Countering Islamophobia: A Jewish Testimony

In the summer of 2010, as the American midterm election season was heating up, one of the most controversial subjects of debate was the planned construction of an Islamic community center in lower Manhattan. Misleadingly dubbed the “Ground Zero Mosque,” it became the focus of an ugly campaign to impugn the motives of those behind the Park 51 project, especially Imam Feisal Abdul Rauf. Islamophobic hysteria, playing on the pain of 9/11, was generated by the project’s critics as part of a calculated strategy to scare voters into voting for right-wing candidates in the November elections. This political aim was confirmed when the propaganda campaign was abruptly terminated following Election Day.

Finding Light in the Darkness

The best of music and theater transport us somewhere outside our own particular time and place, even beyond our own cultural and religious coordinates. By allowing us outside our own boundaries, they offer a chance for fresh insight and inspiration. Susan Stein’s one-woman play “Etty,” directed by Austin Pendleton, does just that. In this Amnesty International Award nominated play, actress Stein introduces us to a most remarkable and spiritually inquisitive young Dutch Jewish woman of the early 1940s. Drawn entirely from the dairies and letters of Etty Hillesum, we experience a remarkable kind of theater-as-time-travel.

Celebrating Thanksgiving in Jerusalem

Thanksgiving comes to Jerusalem, and I am beside myself with preparations for the feast. Onions sizzle, garlic roasts, chickens brine, and cranberries boil. The windows steam with contented warmth, and aromas crowd around the doorframes. A pan sizzles with crisping chicken skin, a soup bubbles slowly as vegetables melt into the broth. I am in heaven.

Navigating Life as Second-Generation Americans

I’m the daughter of second-generation Americans (SGAs). My four grandparents immigrated to the United States in the early twentieth century to escape desperate economic conditions and the grinding anti-Semitism they faced as Jews in Eastern Europe. Each settled in the Midwest United States and eventually in Omaha, Nebraska, where there was and remains a small but vibrant Jewish community.

Peace in Middle East Will Come Only with Help from All of God’s People, says Yehezkel Landau

PULASKI, Tennessee – There will be peace in Israel and Palestine, Professor Yehezkel Landau – founder of a joint Jewish-Palestinian-Christian peace initiative in Israel – told a small group of Middle Tennessee religious leaders during the first evening of a three-day conference, Our Muslim Neighbor Initiative. But religious leaders must be part of building that peace.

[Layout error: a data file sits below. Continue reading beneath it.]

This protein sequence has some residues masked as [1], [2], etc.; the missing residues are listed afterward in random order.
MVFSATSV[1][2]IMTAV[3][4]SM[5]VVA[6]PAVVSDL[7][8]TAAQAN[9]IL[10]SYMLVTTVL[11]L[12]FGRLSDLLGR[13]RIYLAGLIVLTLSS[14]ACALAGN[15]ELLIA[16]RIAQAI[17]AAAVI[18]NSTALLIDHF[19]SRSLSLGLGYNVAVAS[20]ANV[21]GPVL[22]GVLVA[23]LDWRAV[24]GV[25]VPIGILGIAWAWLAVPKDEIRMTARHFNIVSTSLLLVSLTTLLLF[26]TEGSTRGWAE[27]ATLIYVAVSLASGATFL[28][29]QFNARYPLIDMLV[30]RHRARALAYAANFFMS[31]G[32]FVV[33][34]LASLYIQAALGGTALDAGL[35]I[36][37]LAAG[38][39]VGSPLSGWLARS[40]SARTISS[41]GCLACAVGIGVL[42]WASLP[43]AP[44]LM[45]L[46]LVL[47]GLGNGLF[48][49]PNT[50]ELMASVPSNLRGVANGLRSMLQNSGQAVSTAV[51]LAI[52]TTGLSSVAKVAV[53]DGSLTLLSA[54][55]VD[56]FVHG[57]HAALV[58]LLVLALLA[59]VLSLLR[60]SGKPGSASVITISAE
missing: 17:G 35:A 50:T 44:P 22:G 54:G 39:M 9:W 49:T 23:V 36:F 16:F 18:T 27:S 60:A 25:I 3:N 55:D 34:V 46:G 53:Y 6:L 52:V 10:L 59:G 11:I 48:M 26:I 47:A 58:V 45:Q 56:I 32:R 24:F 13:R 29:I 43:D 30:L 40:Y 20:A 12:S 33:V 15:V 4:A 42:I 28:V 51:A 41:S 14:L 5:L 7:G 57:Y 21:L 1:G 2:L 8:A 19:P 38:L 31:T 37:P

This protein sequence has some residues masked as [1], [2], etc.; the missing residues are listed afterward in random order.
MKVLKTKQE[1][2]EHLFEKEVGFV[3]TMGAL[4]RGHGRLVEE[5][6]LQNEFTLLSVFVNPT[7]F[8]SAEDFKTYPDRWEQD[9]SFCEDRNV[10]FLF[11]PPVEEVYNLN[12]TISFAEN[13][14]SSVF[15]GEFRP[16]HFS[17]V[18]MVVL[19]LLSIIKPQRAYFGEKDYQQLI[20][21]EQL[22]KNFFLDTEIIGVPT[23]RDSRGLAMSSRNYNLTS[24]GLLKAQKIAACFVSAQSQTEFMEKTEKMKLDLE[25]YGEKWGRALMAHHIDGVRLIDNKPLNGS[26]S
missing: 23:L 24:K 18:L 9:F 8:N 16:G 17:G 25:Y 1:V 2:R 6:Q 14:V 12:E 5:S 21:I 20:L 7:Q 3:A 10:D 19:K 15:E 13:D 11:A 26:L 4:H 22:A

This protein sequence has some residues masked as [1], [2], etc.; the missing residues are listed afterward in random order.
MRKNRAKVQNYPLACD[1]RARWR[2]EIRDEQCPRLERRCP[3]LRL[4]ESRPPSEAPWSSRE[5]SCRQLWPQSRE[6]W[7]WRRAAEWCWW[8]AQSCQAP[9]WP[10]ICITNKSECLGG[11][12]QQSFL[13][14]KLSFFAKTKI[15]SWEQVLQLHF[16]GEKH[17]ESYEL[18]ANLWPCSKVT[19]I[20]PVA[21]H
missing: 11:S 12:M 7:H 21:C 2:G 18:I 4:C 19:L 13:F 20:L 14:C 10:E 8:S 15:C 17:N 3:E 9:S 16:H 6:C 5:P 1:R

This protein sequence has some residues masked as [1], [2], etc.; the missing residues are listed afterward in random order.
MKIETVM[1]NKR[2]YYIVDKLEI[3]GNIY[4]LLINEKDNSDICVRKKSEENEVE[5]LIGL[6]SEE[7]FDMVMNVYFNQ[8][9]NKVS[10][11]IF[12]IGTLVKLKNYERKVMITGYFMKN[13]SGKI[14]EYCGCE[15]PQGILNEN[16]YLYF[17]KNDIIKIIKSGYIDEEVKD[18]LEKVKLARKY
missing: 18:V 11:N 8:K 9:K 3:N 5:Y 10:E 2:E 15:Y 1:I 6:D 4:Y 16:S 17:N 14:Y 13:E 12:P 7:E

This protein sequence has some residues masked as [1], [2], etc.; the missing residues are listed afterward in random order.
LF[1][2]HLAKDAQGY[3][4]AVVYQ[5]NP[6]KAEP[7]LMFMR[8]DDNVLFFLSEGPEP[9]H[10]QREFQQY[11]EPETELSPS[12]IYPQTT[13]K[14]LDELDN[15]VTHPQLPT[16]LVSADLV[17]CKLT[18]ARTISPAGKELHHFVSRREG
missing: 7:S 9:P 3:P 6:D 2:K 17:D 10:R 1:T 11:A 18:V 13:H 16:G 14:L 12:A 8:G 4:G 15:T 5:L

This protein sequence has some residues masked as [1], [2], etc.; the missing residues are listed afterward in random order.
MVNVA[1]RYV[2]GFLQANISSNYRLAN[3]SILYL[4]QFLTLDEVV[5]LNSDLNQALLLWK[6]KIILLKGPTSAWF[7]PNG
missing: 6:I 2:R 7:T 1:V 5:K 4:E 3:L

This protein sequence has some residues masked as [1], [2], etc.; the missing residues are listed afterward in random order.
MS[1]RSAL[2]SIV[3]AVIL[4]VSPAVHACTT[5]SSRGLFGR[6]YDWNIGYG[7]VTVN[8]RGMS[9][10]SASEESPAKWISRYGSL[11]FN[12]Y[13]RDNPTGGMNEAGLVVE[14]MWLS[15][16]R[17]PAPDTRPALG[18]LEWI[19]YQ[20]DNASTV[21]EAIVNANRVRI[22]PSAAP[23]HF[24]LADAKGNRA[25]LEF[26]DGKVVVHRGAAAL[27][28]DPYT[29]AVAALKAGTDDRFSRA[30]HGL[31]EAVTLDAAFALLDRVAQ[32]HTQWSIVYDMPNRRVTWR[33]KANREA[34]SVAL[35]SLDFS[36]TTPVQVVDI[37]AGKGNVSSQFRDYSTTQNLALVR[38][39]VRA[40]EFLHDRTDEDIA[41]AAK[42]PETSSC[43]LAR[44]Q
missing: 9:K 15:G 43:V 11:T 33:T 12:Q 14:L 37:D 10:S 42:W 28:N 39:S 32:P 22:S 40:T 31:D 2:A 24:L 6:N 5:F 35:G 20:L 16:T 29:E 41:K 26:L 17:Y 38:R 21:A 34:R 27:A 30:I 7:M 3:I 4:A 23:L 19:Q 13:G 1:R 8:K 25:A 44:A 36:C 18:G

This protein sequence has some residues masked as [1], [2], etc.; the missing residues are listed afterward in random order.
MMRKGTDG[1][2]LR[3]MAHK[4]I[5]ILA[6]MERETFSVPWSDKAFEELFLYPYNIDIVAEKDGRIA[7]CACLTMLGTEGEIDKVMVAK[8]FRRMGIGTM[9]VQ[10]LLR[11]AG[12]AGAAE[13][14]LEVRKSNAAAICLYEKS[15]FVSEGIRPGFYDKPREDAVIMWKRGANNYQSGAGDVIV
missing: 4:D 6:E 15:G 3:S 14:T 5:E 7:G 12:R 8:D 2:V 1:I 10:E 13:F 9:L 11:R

Will We Become a Nation of Hybrids?

My traveling companions on the train from Rome to Milan were two extremely good-looking young couples in their late 20s and early 30s – two sisters and their husbands – on their way back home to New Jersey after a ten-day impulsive Italian vacation. They had stumbled on a travel deal too good to pass up: round trip tickets on the Emirates Airlines from New York to Milan for $480.

A Prayer in the Beginning

Last week I was in a Moroccan restaurant in Seattle and had a unique experience: The very nice Palestinian man who ran the restaurant started speaking to me in his Shammi (Eastern) Arabic, and I responded in my good Moroccan Darija over mint tea and cookies. He was shocked to hear a non-Arab speak Arabic in a proper dialect, and when I told him I was Russian he said “No, no it can’t be! Arab blood runs in your veins!”

Faith Voices Unite Against Gun Violence

August was a month full of social strife and tension: global conflicts seemed to reach an apex, while hope in the possibility for peace was at a new low. At moments like these, it can be difficult to find outlets that guide us through the crises. The tragedy in Ferguson, Missouri turned the public’s gaze toward the weighty conversation of gun violence and racial relations. Yet within these challenges there are voices of hope. Religious traditions can be reservoirs of inspiration. It is in these voices of faith that we hear values that help to bridge the deep divisions of the world.

All People Are Chosen, All Lands Are Holy

Instead of Splitting the World in Two

The Secret Power of Interfaith Encounters

Finding Yourself in the Other